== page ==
As magazines go, we’re not the most reverential towards “classic” rock. And that’ s putting it mildly. But the truth is, there are more than a few artefacts from the pre-punk era that continue to exert a powerful hold over our imaginations. One of those is The Rolling Stones‘ 1972 masterpiece, Exile On Main Street.
Sleazy, soulful, positively stuffed with unforgettable tunes – ‘Rocks Off’, ‘Loving Cup’, ‘Tumbling Dice’ – and featuring a stellar roll-call of guests, among them Gram Parsons, Billy Preston and Dr John, Exile On Main Street is without doubt one of the all-time great rock ‘n roll records. With its loving, rootsy deference to, and co-option of, country, blues, R&B and southern boogie styles, it’s also one of the most blatantly, unashamedly US-fetishising works that the UK has ever spawned.
The album was the Stones’ tenth.. It was recorded with producer Jimmy Miller, initially at London’s Olympic Studios and then at Nellcôte, an infamously debauched chateau near Nice that was reportedly the Gestapo’s headquarters during World War Two. Heroin was the drug of choice, and there was plenty of it; visitors to the mansion during sessions included William S. Burroughs and Terry Southern. Recording was completed in Los Angeles, amid escalating drug abuse and personal friction between band members. Upon its release, critics were initially hostile to the Exile’s unerringly “ragged”, loose quality, but time has proven the sprawling double LP to be worth a great deal more than the wax it’s pressed on.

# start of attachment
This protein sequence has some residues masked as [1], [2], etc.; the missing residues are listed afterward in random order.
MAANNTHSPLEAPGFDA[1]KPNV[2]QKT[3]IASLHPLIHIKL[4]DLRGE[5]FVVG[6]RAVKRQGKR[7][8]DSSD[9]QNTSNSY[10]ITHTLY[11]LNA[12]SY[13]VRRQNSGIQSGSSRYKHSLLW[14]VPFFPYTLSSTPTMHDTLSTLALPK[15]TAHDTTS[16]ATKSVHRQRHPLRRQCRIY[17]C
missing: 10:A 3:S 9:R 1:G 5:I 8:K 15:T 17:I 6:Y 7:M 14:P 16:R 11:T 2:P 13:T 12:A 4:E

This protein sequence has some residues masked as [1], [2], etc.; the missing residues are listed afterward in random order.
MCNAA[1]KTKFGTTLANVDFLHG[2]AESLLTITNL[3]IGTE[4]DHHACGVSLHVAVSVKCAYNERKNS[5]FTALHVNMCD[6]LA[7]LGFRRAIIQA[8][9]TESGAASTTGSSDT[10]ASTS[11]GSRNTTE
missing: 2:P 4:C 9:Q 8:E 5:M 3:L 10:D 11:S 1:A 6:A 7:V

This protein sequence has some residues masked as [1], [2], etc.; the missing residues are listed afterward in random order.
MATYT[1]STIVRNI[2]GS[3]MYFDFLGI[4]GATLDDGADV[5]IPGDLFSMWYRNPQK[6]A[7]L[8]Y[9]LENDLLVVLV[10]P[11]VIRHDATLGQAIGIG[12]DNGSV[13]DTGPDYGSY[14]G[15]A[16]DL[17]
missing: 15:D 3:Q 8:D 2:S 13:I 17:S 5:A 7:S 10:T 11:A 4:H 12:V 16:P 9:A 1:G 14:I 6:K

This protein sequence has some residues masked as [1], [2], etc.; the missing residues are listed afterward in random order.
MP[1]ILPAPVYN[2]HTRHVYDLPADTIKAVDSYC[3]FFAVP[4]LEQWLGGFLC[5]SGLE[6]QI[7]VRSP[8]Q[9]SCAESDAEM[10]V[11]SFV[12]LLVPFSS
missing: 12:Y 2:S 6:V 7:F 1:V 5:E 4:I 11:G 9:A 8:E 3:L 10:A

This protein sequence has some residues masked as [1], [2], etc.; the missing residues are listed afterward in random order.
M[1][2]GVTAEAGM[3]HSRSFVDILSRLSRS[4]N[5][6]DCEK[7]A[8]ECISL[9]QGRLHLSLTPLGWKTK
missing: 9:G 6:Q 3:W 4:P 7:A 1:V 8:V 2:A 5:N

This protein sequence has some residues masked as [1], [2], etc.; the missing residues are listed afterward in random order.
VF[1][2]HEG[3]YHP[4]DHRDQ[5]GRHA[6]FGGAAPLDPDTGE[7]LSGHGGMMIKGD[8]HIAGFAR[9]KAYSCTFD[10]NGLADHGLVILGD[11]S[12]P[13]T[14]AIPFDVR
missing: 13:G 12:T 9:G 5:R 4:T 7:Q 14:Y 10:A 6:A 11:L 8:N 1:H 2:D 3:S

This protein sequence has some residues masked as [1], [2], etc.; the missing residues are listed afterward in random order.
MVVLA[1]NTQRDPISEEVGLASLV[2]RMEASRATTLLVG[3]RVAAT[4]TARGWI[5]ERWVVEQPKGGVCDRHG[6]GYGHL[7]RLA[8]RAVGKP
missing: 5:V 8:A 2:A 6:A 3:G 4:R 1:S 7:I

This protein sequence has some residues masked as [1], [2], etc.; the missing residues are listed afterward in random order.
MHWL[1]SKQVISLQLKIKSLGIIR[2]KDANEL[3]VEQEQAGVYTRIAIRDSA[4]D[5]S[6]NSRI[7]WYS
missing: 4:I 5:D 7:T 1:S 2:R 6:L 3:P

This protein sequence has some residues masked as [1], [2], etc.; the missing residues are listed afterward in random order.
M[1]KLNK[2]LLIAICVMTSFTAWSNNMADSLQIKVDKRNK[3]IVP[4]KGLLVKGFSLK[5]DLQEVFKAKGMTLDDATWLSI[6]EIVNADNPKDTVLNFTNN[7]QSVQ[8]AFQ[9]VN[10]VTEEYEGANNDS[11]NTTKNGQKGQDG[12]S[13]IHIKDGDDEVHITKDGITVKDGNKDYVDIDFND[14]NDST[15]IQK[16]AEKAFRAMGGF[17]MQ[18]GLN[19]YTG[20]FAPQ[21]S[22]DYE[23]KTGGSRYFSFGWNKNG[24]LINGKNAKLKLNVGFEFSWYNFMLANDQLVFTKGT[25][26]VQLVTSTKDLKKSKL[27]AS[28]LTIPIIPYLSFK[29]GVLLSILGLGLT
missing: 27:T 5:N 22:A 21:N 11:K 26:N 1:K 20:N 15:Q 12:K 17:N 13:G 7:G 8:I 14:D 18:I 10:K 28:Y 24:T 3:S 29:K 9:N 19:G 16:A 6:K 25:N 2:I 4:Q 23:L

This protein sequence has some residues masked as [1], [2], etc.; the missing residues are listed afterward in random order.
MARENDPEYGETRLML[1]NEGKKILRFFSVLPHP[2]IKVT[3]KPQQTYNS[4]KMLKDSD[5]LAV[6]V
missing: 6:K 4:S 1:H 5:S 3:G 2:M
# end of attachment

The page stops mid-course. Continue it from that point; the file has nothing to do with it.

On May 17, Exile On Main Street will be reissued in expanded format, featuring 10 previously unreleased tracks, including ‘Plundered My Soul’, ‘Dancing in the Light’, ‘Following the River’ and ‘Pass The Wine’, plus alternative versions of ‘Soul Survivor’ and ‘Loving Cup’. All were recorded during the sessions at Olympic Studios and Villa Nellcôte. The reissue will be availabhle in three formats: the original 18-track LP; a deluxe CD edition with the 10 bonus tracks and a super deluxe package that will also include a vinyl version, a 30-minute documentary DVD and a 50-page collector’s photo book.
To coincide with the release, a new documentary, Stones in Exile, will be broadcast on US Network television and BBC Worldwide. The doc charts the making of the LP, and features unseen archival footage, photos and interviews, and new conversations with the band.